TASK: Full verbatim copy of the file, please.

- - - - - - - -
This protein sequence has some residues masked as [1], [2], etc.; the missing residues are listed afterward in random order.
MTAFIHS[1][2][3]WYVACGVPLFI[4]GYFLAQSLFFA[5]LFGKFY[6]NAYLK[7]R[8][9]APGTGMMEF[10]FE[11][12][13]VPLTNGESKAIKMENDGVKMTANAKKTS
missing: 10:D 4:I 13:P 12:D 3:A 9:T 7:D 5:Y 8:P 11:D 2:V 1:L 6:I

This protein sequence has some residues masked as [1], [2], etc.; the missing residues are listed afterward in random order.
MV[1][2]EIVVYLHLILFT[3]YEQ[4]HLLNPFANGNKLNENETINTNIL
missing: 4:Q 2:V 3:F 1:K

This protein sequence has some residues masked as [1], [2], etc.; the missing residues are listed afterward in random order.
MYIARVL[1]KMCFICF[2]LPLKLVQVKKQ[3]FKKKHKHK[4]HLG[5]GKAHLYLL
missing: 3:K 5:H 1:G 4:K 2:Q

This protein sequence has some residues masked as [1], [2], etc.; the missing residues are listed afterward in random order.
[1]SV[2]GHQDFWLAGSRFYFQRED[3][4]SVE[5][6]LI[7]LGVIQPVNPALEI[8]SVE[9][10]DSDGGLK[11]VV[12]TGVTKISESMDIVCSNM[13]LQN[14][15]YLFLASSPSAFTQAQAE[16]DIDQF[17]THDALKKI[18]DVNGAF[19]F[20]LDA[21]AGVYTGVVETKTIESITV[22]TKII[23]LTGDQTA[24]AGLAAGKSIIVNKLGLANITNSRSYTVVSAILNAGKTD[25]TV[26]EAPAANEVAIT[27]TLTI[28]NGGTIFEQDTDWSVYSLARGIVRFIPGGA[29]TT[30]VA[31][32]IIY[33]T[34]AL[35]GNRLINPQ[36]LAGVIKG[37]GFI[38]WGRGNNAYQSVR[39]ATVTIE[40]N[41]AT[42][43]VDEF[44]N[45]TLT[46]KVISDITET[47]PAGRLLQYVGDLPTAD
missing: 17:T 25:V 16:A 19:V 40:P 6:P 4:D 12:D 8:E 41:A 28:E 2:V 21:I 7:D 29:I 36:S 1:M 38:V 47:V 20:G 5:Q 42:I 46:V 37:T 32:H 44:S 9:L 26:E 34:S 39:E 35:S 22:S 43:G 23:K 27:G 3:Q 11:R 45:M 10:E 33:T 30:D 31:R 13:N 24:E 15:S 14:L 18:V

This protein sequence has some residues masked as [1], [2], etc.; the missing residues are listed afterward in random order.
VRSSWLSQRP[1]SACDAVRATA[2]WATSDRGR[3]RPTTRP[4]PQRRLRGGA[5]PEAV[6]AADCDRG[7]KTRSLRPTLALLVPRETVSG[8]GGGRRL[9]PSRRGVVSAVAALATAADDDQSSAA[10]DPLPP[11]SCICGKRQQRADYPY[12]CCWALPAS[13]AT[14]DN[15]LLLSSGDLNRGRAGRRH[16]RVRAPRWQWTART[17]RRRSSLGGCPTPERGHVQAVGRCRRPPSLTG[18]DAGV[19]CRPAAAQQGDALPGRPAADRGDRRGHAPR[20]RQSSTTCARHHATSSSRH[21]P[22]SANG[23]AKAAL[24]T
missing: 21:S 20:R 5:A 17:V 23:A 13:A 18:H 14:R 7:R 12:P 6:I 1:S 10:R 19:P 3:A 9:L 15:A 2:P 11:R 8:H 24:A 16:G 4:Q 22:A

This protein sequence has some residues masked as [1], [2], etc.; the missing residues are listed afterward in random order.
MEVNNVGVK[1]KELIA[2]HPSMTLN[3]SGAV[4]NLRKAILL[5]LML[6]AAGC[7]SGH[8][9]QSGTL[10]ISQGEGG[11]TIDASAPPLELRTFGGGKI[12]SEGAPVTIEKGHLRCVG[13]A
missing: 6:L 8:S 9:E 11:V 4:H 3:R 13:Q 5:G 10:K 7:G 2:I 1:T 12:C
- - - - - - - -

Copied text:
This protein sequence has some residues masked as [1], [2], etc.; the missing residues are listed afterward in random order.
MTAFIHS[1][2][3]WYVACGVPLFI[4]GYFLAQSLFFA[5]LFGKFY[6]NAYLK[7]R[8][9]APGTGMMEF[10]FE[11][12][13]VPLTNGESKAIKMENDGVKMTANAKKTS
missing: 10:D 4:I 13:P 12:D 3:A 9:T 7:D 5:Y 8:P 11:D 2:V 1:L 6:I

This protein sequence has some residues masked as [1], [2], etc.; the missing residues are listed afterward in random order.
MV[1][2]EIVVYLHLILFT[3]YEQ[4]HLLNPFANGNKLNENETINTNIL
missing: 4:Q 2:V 3:F 1:K

This protein sequence has some residues masked as [1], [2], etc.; the missing residues are listed afterward in random order.
MYIARVL[1]KMCFICF[2]LPLKLVQVKKQ[3]FKKKHKHK[4]HLG[5]GKAHLYLL
missing: 3:K 5:H 1:G 4:K 2:Q

This protein sequence has some residues masked as [1], [2], etc.; the missing residues are listed afterward in random order.
[1]SV[2]GHQDFWLAGSRFYFQRED[3][4]SVE[5][6]LI[7]LGVIQPVNPALEI[8]SVE[9][10]DSDGGLK[11]VV[12]TGVTKISESMDIVCSNM[13]LQN[14][15]YLFLASSPSAFTQAQAE[16]DIDQF[17]THDALKKI[18]DVNGAF[19]F[20]LDA[21]AGVYTGVVETKTIESITV[22]TKII[23]LTGDQTA[24]AGLAAGKSIIVNKLGLANITNSRSYTVVSAILNAGKTD[25]TV[26]EAPAANEVAIT[27]TLTI[28]NGGTIFEQDTDWSVYSLARGIVRFIPGGA[29]TT[30]VA[31][32]IIY[33]T[34]AL[35]GNRLINPQ[36]LAGVIKG[37]GFI[38]WGRGNNAYQSVR[39]ATVTIE[40]N[41]AT[42][43]VDEF[44]N[45]TLT[46]KVISDITET[47]PAGRLLQYVGDLPTAD
missing: 17:T 25:V 16:A 19:V 40:P 6:P 4:D 12:D 8:E 41:A 28:E 2:V 21:I 7:D 29:I 36:S 1:M 38:V 47:V 20:G 5:Q 42:I 46:V 37:T 32:H 44:S 9:L 26:E 34:S 39:E 35:S 22:S 43:G 23:K 27:G 3:Q 11:R 45:M 10:E 33:T 30:D 31:R 13:N 24:E 15:S 14:L 18:V

This protein sequence has some residues masked as [1], [2], etc.; the missing residues are listed afterward in random order.
VRSSWLSQRP[1]SACDAVRATA[2]WATSDRGR[3]RPTTRP[4]PQRRLRGGA[5]PEAV[6]AADCDRG[7]KTRSLRPTLALLVPRETVSG[8]GGGRRL[9]PSRRGVVSAVAALATAADDDQSSAA[10]DPLPP[11]SCICGKRQQRADYPY[12]CCWALPAS[13]AT[14]DN[15]LLLSSGDLNRGRAGRRH[16]RVRAPRWQWTART[17]RRRSSLGGCPTPERGHVQAVGRCRRPPSLTG[18]DAGV[19]CRPAAAQQGDALPGRPAADRGDRRGHAPR[20]RQSSTTCARHHATSSSRH[21]P[22]SANG[23]AKAAL[24]T
missing: 21:S 20:R 5:A 17:V 23:A 13:A 18:H 14:R 7:R 12:P 6:I 1:S 10:R 19:P 3:A 9:L 15:A 2:P 11:R 8:H 24:A 16:G 4:Q 22:A

This protein sequence has some residues masked as [1], [2], etc.; the missing residues are listed afterward in random order.
MEVNNVGVK[1]KELIA[2]HPSMTLN[3]SGAV[4]NLRKAILL[5]LML[6]AAGC[7]SGH[8][9]QSGTL[10]ISQGEGG[11]TIDASAPPLELRTFGGGKI[12]SEGAPVTIEKGHLRCVG[13]A
missing: 6:L 8:S 9:E 11:V 4:H 3:R 13:Q 5:G 10:K 7:G 2:I 1:T 12:C